15 Campground Etiquette Tips to be a Good Camper
Do you want to be a good camper? Yes, you do. Here are 15 campground etiquette tips to help you get there.
1. Follow the Campground’s Rules
Good campground etiquette begins with following campground rules. Campgrounds usually have posted rules which outline what that specific campground expects of its guests. Those rules generally follow the same principles, but sometimes rules may go above and beyond common etiquette and it is best to make yourself familiar with them. Some campgrounds don’t allow fires, some don’t allow dogs, some let you have your pecker out. Better give it a skim.
2. Share the Wi-Fi
Campground Wi-Fi is not the same as what you have at home. If you can avoid using it, you should. Some people need it (desperately) for work or other important purposes and when several people are buffering Netflix or PornHub at the same time someone else is really trying to send an email out so that they can get back to the campfire.
3. Remember You May be Visiting Someone’s Home
When you are visiting a campground for a fun week or weekend remember that most campgrounds also have permanent residents that live there either because they work there, watch the campground, or it is where they live otherwise. This is especially true in camping resorts. Yeah, that trailer over there – that’s someone’s house. Be respectful.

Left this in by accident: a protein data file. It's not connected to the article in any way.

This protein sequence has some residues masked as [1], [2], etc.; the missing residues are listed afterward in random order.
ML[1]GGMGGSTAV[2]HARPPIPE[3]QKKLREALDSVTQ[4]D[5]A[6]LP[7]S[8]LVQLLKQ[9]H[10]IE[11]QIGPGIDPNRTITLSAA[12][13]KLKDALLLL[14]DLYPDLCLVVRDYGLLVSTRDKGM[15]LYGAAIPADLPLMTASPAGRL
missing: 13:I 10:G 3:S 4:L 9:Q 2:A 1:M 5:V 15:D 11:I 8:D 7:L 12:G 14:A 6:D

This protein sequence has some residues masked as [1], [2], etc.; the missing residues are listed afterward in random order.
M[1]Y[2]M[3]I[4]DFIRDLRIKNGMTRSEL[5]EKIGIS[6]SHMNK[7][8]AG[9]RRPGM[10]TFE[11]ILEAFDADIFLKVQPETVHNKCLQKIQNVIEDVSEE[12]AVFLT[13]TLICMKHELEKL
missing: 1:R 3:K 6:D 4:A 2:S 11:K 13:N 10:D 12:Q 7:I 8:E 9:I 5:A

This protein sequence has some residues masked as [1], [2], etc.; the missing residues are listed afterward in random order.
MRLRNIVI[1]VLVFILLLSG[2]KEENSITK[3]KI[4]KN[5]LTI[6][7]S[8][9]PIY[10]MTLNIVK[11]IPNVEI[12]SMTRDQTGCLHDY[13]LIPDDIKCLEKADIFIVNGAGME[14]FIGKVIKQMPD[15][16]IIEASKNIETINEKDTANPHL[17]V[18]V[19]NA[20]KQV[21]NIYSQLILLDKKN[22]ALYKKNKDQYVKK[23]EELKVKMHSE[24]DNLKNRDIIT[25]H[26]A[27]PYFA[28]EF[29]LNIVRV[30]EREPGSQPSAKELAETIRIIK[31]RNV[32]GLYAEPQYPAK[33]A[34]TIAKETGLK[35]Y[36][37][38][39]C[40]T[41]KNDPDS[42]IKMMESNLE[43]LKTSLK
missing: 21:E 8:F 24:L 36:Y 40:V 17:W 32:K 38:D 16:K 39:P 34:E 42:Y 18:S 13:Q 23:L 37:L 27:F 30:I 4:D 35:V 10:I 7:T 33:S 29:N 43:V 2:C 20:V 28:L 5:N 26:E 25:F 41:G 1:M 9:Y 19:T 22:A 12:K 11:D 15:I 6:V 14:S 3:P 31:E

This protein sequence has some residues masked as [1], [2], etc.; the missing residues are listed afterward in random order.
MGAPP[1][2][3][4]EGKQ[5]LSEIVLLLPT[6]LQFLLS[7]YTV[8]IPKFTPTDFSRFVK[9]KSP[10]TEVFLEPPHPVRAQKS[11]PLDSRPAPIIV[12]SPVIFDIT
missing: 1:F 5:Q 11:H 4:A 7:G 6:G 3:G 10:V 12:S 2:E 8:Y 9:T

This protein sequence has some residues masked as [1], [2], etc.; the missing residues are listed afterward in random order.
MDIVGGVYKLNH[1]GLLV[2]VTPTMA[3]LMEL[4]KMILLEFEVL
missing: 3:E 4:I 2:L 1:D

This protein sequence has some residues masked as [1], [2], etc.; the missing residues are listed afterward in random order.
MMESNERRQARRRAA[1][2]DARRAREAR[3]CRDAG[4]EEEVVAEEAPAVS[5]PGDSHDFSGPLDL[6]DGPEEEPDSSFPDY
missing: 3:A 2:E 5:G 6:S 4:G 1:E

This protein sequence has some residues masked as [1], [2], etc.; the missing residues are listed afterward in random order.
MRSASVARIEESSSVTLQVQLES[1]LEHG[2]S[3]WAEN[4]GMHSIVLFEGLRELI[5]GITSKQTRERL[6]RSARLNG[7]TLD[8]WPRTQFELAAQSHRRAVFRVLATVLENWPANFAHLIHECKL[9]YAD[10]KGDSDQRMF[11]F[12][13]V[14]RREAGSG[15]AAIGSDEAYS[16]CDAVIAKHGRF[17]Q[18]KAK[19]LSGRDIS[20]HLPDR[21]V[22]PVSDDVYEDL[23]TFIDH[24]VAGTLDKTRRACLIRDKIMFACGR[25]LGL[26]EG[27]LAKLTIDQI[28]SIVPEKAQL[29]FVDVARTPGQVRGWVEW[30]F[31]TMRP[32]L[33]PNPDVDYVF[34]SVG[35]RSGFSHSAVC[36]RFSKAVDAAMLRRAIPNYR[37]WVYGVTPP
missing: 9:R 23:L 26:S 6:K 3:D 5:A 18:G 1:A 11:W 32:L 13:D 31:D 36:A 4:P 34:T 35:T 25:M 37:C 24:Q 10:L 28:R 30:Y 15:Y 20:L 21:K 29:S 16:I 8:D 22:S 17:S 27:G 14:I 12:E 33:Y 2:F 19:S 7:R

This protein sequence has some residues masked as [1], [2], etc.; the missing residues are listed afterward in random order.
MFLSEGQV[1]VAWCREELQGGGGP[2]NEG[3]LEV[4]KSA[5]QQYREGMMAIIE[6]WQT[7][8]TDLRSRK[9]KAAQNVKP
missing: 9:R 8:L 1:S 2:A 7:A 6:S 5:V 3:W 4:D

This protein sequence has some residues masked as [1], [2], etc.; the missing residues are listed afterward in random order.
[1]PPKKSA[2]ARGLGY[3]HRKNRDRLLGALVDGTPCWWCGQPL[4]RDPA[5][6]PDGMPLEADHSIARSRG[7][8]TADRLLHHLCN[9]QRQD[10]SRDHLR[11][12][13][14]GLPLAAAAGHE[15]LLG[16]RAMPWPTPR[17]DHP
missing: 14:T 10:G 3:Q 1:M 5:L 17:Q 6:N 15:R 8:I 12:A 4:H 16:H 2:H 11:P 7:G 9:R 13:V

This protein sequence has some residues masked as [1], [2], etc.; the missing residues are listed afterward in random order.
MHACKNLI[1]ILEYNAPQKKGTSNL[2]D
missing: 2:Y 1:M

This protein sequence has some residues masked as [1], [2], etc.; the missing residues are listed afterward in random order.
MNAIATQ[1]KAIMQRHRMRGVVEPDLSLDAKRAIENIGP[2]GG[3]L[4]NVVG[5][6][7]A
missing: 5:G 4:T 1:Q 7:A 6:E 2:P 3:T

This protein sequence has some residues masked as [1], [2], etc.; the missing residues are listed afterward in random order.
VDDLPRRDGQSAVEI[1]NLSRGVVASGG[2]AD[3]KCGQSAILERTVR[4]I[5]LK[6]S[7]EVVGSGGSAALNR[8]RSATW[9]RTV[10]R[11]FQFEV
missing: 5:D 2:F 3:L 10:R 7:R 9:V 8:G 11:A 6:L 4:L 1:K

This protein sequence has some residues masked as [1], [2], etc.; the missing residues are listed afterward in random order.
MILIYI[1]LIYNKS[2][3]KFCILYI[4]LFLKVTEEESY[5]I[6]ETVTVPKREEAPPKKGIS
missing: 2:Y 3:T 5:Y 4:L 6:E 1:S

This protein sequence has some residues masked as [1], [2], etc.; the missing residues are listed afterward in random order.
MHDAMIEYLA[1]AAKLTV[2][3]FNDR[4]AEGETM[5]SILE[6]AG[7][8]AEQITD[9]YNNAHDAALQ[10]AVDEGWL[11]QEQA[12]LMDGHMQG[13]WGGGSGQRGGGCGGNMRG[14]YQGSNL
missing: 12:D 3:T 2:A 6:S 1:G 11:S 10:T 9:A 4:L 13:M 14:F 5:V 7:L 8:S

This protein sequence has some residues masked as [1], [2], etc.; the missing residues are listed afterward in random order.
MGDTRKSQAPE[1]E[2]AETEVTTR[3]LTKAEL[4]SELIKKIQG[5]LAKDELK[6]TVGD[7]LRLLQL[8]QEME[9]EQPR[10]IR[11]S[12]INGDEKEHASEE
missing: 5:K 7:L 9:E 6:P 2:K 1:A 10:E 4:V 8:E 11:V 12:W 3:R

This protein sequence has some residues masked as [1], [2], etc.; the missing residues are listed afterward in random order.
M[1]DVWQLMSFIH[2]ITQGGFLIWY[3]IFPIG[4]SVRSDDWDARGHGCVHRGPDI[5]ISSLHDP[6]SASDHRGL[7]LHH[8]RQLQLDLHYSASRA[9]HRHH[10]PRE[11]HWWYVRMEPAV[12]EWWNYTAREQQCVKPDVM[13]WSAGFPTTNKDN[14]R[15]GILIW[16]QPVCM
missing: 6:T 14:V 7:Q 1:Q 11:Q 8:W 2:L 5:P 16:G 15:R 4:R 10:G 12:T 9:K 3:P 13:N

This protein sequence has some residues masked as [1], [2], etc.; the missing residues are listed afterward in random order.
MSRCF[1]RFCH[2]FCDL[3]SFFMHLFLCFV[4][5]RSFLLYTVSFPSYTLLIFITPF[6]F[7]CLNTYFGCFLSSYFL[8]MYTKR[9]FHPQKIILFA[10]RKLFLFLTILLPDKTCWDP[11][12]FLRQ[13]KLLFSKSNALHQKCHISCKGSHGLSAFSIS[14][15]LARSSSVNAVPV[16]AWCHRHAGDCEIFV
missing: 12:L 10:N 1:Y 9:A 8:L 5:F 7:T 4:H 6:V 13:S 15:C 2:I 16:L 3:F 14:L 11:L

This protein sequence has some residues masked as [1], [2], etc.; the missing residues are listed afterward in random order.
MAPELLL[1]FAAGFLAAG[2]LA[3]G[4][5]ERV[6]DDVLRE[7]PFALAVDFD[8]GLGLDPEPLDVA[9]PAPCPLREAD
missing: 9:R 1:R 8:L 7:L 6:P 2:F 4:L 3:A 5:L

4. Most Campgrounds have Quiet Hours
We all love Adele’s new album, but not everyone wants to hear loud music blared across the wilderness late at night. Someone yelling at you from the other side of the street just doesn’t have the same vibe as “Hello from the other side”. Yes, we know that’s from her other album. Thing is – you should learn your campground’s quiet hours and stick to them. You may be surprised how early they are set – sometimes as early as 6 or 7 PM – and it is good to be sure.
5. Don’t Walk Through Other Occupied Spaces
Don’t ever walk through campsites that are occupied. Even if their lights are out and you think they are asleep. Someone’s campsite is their own personal space that they have paid for, and it is not a walkway to the bathroom no matter how bad you have to potty.
6. Don’t Trash Your Campsite
While you may have paid for and reserved your campsite for a period, that does not mean that you should leave it trashed with the idea that you will pick it up before you leave. Don’t leave cans or plates on your picnic table, trash bags on the ground (except designated spots) or leave a bunch of things outside. Just because you are staying in a tent or trailer doesn’t mean you have a license to be “trailer trash”.
7. Leave Nothing Behind
Keep this in mind: Your campsite should look better when you leave than when you arrived. Any little pieces of trash, mounds of mud created by your truck wheels, etc. should be addressed before you go. If your dog poops pick it up, if you poop pick it up.
8. Don’t Bring Untreated Wood
Bugs and their larvae can live inside logs – haven’t you ever seen The Lion King? The bugs where your firewood came from may not be the same bugs as where you are going. There is a huge risk of introducing invasive species by bringing untreated firewood to camp. Many campgrounds want you to buy firewood from only them and restrict bringing any in at all. That is not because they are greedy, it is because they want to protect their own environment from introduced pests or because there are certain rules and regulations for the type of firewood that can be used. Hakuna Matata.